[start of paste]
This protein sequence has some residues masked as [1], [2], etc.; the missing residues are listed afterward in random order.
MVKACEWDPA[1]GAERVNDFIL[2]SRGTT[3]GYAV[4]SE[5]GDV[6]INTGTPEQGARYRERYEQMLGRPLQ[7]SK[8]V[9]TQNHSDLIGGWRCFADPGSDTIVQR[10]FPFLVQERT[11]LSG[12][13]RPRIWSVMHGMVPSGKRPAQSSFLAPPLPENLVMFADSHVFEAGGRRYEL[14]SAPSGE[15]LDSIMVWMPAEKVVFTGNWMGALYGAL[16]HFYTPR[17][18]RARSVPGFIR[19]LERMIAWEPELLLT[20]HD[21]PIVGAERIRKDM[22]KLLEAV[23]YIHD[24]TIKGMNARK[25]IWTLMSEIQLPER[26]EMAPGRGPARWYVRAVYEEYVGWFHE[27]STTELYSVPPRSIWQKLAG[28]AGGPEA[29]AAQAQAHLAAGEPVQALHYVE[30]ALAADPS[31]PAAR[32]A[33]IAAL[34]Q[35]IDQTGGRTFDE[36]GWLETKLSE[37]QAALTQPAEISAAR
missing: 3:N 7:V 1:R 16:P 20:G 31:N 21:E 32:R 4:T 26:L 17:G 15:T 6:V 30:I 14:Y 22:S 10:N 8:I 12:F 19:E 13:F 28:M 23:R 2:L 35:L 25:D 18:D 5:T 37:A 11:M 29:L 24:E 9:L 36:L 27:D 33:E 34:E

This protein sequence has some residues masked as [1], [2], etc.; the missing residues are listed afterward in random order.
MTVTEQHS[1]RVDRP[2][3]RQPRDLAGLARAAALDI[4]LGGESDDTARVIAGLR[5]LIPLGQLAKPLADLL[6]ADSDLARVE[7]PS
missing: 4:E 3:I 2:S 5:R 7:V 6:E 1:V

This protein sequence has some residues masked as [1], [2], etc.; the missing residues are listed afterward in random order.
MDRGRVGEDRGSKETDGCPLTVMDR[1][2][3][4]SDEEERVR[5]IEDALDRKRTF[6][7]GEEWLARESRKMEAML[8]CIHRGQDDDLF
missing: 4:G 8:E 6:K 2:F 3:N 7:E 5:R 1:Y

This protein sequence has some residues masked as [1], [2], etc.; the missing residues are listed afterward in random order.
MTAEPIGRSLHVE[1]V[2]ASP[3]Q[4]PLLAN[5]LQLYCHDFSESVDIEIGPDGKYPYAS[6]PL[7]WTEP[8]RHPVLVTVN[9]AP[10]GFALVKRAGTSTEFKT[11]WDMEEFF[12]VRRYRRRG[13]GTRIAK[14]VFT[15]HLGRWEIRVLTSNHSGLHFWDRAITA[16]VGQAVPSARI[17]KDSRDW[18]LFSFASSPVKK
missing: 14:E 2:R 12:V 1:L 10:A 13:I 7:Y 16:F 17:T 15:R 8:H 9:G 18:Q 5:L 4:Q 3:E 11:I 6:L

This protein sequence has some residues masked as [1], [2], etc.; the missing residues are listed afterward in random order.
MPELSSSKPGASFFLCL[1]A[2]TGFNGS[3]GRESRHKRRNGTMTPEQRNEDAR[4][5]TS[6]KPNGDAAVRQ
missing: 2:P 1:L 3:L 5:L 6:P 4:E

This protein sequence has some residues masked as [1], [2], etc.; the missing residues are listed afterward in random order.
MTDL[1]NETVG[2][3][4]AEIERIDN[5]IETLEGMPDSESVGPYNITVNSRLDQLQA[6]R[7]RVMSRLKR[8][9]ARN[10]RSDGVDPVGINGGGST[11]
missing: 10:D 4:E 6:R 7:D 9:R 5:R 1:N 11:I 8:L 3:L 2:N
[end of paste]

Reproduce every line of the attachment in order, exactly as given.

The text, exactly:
This protein sequence has some residues masked as [1], [2], etc.; the missing residues are listed afterward in random order.
MVKACEWDPA[1]GAERVNDFIL[2]SRGTT[3]GYAV[4]SE[5]GDV[6]INTGTPEQGARYRERYEQMLGRPLQ[7]SK[8]V[9]TQNHSDLIGGWRCFADPGSDTIVQR[10]FPFLVQERT[11]LSG[12][13]RPRIWSVMHGMVPSGKRPAQSSFLAPPLPENLVMFADSHVFEAGGRRYEL[14]SAPSGE[15]LDSIMVWMPAEKVVFTGNWMGALYGAL[16]HFYTPR[17][18]RARSVPGFIR[19]LERMIAWEPELLLT[20]HD[21]PIVGAERIRKDM[22]KLLEAV[23]YIHD[24]TIKGMNARK[25]IWTLMSEIQLPER[26]EMAPGRGPARWYVRAVYEEYVGWFHE[27]STTELYSVPPRSIWQKLAG[28]AGGPEA[29]AAQAQAHLAAGEPVQALHYVE[30]ALAADPS[31]PAAR[32]A[33]IAAL[34]Q[35]IDQTGGRTFDE[36]GWLETKLSE[37]QAALTQPAEISAAR
missing: 3:N 7:V 1:R 16:P 20:G 31:N 21:E 32:R 4:T 26:L 17:G 15:T 6:V 30:I 14:Y 22:S 10:N 8:I 12:F 19:E 13:F 28:M 23:R 2:L 35:L 25:D 18:D 5:T 37:A 11:M 29:L 24:E 9:L 36:L 27:D 33:E 34:E

This protein sequence has some residues masked as [1], [2], etc.; the missing residues are listed afterward in random order.
MTVTEQHS[1]RVDRP[2][3]RQPRDLAGLARAAALDI[4]LGGESDDTARVIAGLR[5]LIPLGQLAKPLADLL[6]ADSDLARVE[7]PS
missing: 4:E 3:I 2:S 5:R 7:V 6:E 1:V

This protein sequence has some residues masked as [1], [2], etc.; the missing residues are listed afterward in random order.
MDRGRVGEDRGSKETDGCPLTVMDR[1][2][3][4]SDEEERVR[5]IEDALDRKRTF[6][7]GEEWLARESRKMEAML[8]CIHRGQDDDLF
missing: 4:G 8:E 6:K 2:F 3:N 7:E 5:R 1:Y

This protein sequence has some residues masked as [1], [2], etc.; the missing residues are listed afterward in random order.
MTAEPIGRSLHVE[1]V[2]ASP[3]Q[4]PLLAN[5]LQLYCHDFSESVDIEIGPDGKYPYAS[6]PL[7]WTEP[8]RHPVLVTVN[9]AP[10]GFALVKRAGTSTEFKT[11]WDMEEFF[12]VRRYRRRG[13]GTRIAK[14]VFT[15]HLGRWEIRVLTSNHSGLHFWDRAITA[16]VGQAVPSARI[17]KDSRDW[18]LFSFASSPVKK
missing: 14:E 2:R 12:V 1:L 10:A 13:I 7:Y 16:F 17:T 15:R 8:H 9:G 18:Q 5:L 4:Q 3:E 11:I 6:L

This protein sequence has some residues masked as [1], [2], etc.; the missing residues are listed afterward in random order.
MPELSSSKPGASFFLCL[1]A[2]TGFNGS[3]GRESRHKRRNGTMTPEQRNEDAR[4][5]TS[6]KPNGDAAVRQ
missing: 2:P 1:L 3:L 5:L 6:P 4:E

This protein sequence has some residues masked as [1], [2], etc.; the missing residues are listed afterward in random order.
MTDL[1]NETVG[2][3][4]AEIERIDN[5]IETLEGMPDSESVGPYNITVNSRLDQLQA[6]R[7]RVMSRLKR[8][9]ARN[10]RSDGVDPVGINGGGST[11]
missing: 10:D 4:E 6:R 7:D 9:R 5:R 1:N 11:I 8:L 3:L 2:N